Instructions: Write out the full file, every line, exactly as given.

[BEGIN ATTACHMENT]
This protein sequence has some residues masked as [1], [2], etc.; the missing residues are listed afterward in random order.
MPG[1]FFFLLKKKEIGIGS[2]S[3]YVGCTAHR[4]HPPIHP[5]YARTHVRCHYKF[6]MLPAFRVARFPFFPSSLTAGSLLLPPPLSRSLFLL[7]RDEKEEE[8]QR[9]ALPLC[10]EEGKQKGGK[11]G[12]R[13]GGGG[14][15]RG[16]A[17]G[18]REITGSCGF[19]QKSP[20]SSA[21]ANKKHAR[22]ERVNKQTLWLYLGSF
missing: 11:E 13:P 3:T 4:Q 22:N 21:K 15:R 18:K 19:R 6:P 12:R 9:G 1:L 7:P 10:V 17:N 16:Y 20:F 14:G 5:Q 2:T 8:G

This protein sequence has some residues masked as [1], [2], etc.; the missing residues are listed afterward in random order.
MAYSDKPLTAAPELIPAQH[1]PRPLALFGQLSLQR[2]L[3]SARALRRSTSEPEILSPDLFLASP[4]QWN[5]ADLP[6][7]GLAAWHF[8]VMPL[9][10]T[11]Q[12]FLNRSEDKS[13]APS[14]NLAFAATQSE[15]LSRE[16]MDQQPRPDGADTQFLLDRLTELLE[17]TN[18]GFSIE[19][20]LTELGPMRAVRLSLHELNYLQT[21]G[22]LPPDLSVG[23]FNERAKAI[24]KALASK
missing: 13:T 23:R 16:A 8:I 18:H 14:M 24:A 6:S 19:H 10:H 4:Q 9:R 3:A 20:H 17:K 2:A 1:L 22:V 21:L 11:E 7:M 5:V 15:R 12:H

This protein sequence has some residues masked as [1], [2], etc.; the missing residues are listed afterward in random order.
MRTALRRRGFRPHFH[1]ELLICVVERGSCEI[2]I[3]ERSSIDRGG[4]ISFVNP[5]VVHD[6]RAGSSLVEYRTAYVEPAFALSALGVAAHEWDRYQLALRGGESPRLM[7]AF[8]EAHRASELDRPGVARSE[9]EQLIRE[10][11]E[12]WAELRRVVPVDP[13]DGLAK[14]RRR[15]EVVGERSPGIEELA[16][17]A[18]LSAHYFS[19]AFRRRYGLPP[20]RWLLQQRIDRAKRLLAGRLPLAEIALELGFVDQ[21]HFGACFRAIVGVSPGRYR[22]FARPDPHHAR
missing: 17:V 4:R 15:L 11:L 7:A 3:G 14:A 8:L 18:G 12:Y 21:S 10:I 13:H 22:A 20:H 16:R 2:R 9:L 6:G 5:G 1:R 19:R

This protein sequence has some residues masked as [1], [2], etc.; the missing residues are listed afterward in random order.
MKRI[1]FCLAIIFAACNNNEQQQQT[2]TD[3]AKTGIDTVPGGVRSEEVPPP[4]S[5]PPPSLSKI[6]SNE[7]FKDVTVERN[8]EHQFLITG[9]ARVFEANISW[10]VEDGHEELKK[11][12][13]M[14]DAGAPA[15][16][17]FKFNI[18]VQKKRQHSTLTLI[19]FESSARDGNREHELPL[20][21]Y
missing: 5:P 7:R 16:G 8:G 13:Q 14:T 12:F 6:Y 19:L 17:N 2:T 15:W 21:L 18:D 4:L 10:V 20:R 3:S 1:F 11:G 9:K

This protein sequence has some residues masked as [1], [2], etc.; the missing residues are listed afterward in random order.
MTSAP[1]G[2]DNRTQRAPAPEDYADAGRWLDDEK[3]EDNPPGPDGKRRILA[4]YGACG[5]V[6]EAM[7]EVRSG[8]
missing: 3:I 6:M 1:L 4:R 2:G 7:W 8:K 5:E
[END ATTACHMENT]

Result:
This protein sequence has some residues masked as [1], [2], etc.; the missing residues are listed afterward in random order.
MPG[1]FFFLLKKKEIGIGS[2]S[3]YVGCTAHR[4]HPPIHP[5]YARTHVRCHYKF[6]MLPAFRVARFPFFPSSLTAGSLLLPPPLSRSLFLL[7]RDEKEEE[8]QR[9]ALPLC[10]EEGKQKGGK[11]G[12]R[13]GGGG[14][15]RG[16]A[17]G[18]REITGSCGF[19]QKSP[20]SSA[21]ANKKHAR[22]ERVNKQTLWLYLGSF
missing: 11:E 13:P 3:T 4:Q 22:N 21:K 15:R 18:K 19:R 6:P 12:R 9:G 1:L 7:P 10:V 17:N 16:Y 20:F 14:G 5:Q 2:T 8:G

This protein sequence has some residues masked as [1], [2], etc.; the missing residues are listed afterward in random order.
MAYSDKPLTAAPELIPAQH[1]PRPLALFGQLSLQR[2]L[3]SARALRRSTSEPEILSPDLFLASP[4]QWN[5]ADLP[6][7]GLAAWHF[8]VMPL[9][10]T[11]Q[12]FLNRSEDKS[13]APS[14]NLAFAATQSE[15]LSRE[16]MDQQPRPDGADTQFLLDRLTELLE[17]TN[18]GFSIE[19][20]LTELGPMRAVRLSLHELNYLQT[21]G[22]LPPDLSVG[23]FNERAKAI[24]KALASK
missing: 13:T 23:R 16:A 8:I 18:H 14:M 24:A 6:S 19:H 10:H 4:Q 9:R 3:A 20:H 17:K 2:A 1:L 22:V 21:L 11:E 7:M 5:V 15:R 12:H

This protein sequence has some residues masked as [1], [2], etc.; the missing residues are listed afterward in random order.
MRTALRRRGFRPHFH[1]ELLICVVERGSCEI[2]I[3]ERSSIDRGG[4]ISFVNP[5]VVHD[6]RAGSSLVEYRTAYVEPAFALSALGVAAHEWDRYQLALRGGESPRLM[7]AF[8]EAHRASELDRPGVARSE[9]EQLIRE[10][11]E[12]WAELRRVVPVDP[13]DGLAK[14]RRR[15]EVVGERSPGIEELA[16][17]A[18]LSAHYFS[19]AFRRRYGLPP[20]RWLLQQRIDRAKRLLAGRLPLAEIALELGFVDQ[21]HFGACFRAIVGVSPGRYR[22]FARPDPHHAR
missing: 17:V 4:R 15:L 11:L 7:A 3:G 14:A 8:L 18:G 12:Y 21:S 10:I 13:H 22:A 20:H 16:R 2:R 9:L 6:G 5:G 1:R 19:R

This protein sequence has some residues masked as [1], [2], etc.; the missing residues are listed afterward in random order.
MKRI[1]FCLAIIFAACNNNEQQQQT[2]TD[3]AKTGIDTVPGGVRSEEVPPP[4]S[5]PPPSLSKI[6]SNE[7]FKDVTVERN[8]EHQFLITG[9]ARVFEANISW[10]VEDGHEELKK[11][12][13]M[14]DAGAPA[15][16][17]FKFNI[18]VQKKRQHSTLTLI[19]FESSARDGNREHELPL[20][21]Y
missing: 5:P 7:R 16:G 8:G 13:Q 14:T 12:F 6:Y 19:L 17:N 2:T 15:W 21:L 18:D 4:L 10:V 20:R 3:S 1:F 11:G 9:K

This protein sequence has some residues masked as [1], [2], etc.; the missing residues are listed afterward in random order.
MTSAP[1]G[2]DNRTQRAPAPEDYADAGRWLDDEK[3]EDNPPGPDGKRRILA[4]YGACG[5]V[6]EAM[7]EVRSG[8]
missing: 3:I 6:M 1:L 4:R 2:G 7:W 8:K 5:E